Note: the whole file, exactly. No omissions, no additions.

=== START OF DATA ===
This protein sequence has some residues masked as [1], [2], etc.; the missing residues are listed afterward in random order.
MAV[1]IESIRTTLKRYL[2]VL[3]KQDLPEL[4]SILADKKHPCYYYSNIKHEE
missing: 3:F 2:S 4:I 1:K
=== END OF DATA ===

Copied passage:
This protein sequence has some residues masked as [1], [2], etc.; the missing residues are listed afterward in random order.
MAV[1]IESIRTTLKRYL[2]VL[3]KQDLPEL[4]SILADKKHPCYYYSNIKHEE
missing: 3:F 2:S 4:I 1:K